Setting Up a Foundation in Indonesia

Yayasan, also known as a foundation in Indonesia, is one form of non-profit organisations. In this blog post, you will learn about the structure of a foundation in Indonesia and how you can build it up with least hassle and most transparency.

What is it?

Multiple regulations define it in Indonesia, taking Law No 28 of 2004 of Foundations as the basis. It can operate in three main fields:

  • Social
  • Religious
  • Humanitarian

Note that when a foundation decides on setting up its own company, the activities must also relate to the foundation’s statutory purposes. Being established based on the separation of assets, the law defines a foundation as a non-membership legal entity. Meanwhile, charitable bodies may benefit either the organisation’s stakeholders or the public.

Setup Process

Foundation is the only type of not-for-profit organisation which can be founded by foreigners. According to the Law on Foundations, it can be founded by one or several natural or legal persons. The stages to follow when setting it up in Indonesia are as follows:

Steps to Complete a Foundation (Yayasan) Establishment in Indonesia (Setting Up a Foundation in Indonesia - Greenhouse)

As a side note to the above, an important update in Indonesian legal system came from the Law No. 5 of 2014 on Validation of Foundations, making the process of establishing a foundation simpler. In short, securing and approving the foundation’s name became prompt from there on, as after the regulation was applied, all applicants were being processed electronically through the Legal Entities Administration System.

(If you need any help with creating a Deed of Establishment, check out our Market Entry Services.)


We discussed the corporate structure of a foreign-owned company in Indonesia in one of our recent blog posts. However, keep in mind the specific nature of foundation when filling its positions.

There must be at least one founder. A foundation in Indonesia with foreign founders must have at least one Indonesian citizen as a board member. Other than that, the board of your foundation should include at least one of each:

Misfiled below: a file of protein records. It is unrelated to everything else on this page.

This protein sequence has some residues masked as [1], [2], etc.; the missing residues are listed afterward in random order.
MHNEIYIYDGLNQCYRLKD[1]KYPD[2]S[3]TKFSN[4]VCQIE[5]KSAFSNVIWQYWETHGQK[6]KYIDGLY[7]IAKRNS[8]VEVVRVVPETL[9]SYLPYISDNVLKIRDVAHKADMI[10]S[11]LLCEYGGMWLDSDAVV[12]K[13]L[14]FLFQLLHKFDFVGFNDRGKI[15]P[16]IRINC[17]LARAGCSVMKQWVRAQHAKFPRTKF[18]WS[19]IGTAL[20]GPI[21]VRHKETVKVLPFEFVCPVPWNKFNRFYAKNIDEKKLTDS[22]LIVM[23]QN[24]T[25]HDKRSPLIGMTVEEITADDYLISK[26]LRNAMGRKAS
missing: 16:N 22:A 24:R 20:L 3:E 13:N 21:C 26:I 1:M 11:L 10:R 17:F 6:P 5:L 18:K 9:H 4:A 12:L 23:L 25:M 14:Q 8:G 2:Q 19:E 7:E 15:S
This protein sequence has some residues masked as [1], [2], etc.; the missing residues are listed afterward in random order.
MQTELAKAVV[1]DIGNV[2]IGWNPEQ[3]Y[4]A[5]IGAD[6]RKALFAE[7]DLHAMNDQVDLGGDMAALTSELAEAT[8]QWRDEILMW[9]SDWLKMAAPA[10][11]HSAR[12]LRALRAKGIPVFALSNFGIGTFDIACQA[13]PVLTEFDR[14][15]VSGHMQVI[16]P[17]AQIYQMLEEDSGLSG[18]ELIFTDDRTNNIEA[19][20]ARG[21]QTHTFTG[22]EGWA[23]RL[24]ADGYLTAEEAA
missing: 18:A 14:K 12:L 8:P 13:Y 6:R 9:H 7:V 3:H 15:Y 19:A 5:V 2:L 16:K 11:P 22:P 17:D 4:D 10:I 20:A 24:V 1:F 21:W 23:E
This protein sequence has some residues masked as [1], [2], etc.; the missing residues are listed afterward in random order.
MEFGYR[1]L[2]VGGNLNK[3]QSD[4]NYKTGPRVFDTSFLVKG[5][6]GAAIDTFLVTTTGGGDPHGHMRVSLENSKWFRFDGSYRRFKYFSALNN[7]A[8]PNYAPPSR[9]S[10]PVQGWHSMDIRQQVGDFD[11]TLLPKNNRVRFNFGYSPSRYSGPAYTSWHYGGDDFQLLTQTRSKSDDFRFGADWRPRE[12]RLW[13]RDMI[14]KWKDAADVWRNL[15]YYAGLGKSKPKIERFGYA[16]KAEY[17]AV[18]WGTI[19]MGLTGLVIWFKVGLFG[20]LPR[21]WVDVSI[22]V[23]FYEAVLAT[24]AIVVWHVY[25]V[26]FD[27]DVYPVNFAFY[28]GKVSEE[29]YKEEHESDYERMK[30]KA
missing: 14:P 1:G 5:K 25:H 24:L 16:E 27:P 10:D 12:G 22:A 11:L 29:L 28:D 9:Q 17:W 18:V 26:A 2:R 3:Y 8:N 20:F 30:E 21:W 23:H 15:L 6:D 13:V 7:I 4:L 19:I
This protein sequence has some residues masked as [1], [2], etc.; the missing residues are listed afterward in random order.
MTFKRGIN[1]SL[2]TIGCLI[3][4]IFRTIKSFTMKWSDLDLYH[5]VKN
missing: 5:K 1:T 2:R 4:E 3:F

• Chairman
  • Secretary
  • Treasury

Note that the foreign member of the board should also hold a working permit (IMTA) and temporary stay permit (KITAS). Read more about job employment for foreigners in Indonesia here.

In addition to the above, the foundation must also have at least one of both:

  • Advisor
  • Supervisor

Paid up Capital

As for any starting entity, you need to fit into initial equity requirements. For a foundation in Indonesia, the starting equity depends on the nationality of the founders:

  • Indonesian citizens, minimum IDR 10 million
  • Foreign citizens, minimum IDR 100 million

Income and Compensation

When it comes to foundations handling income, you are allowed to pay salaries from it. A foundation may also pay salaries to board members. Also, note that you may undertake public benefit activities.

However, you should not distribute or transfer (directly or indirectly) the assets (including cash, goods or other) among the members of the boards, the employees or any third parties. Thus, it cannot be paying dividends.

Note that being a member of the Governing Board, Supervisory Board, or Executive Board, you must be a volunteer. This means you are prohibited from benefits and will not receive salary, wages or honoraria, expect from reimbursement of expenses. Though as an exception and latest addition to the law, Executive Board members receive compensation in the following terms:

  • Working for the foundation directly and full-time
  • They are not the founders of the foundation
  • They also have no association with the founders, neither the Governing Board or the Supervisory Board


Based on the Law on Societal Organisations, you may follow through activities according to your organisation’s non-profit purposes. However, also keep in mind the principles of the foundation in Indonesia:

  • Guard the unity, integrity and integrality of Indonesia
  • Maintain religious, cultural, moral and ethical values as well as decency
  • Maintain public order and social peace
  • Add benefits to the society
  • Manage finances in transparent and accountable ways

Organisations choosing to work as foundations must know that their work is considered not for profit. To set an example, a non-profit organisation may do charity work, many operate in health care or child support. Some are also gathering activists in environmental research and further actions to improve the society’s behaviour and ecological footprint.

Reporting Requirements

Foundations must also keep track of timely reporting. In addition to filing periodic reports to the government or local government, it must also publish them. According to the Law on Societal Organisations Article 51, a foundation in Indonesia must publish reports in the Indonesia language news media. See more:

Foundation Reporting in Indonesia (Setting Up a Foundation in Indonesia - Greenhouse)

Tax Regulations

Non-profit organisations in Indonesia are subject to Income Tax. However, there are exceptions. Income is tax-exempt in case:

  • A Foundation uses the income to provide scholarship funds.
  • Income of a foundation working in the area of education or research and development that is re-invested in its work (according to the timing requirements of the Income Tax law).

Though taxes do not apply to donations, keeping in mind there is no business or ownership between parties involved. A foundation is a legal entity, you must withhold some of it from third parties, which include:

  • Employees
  • Vendors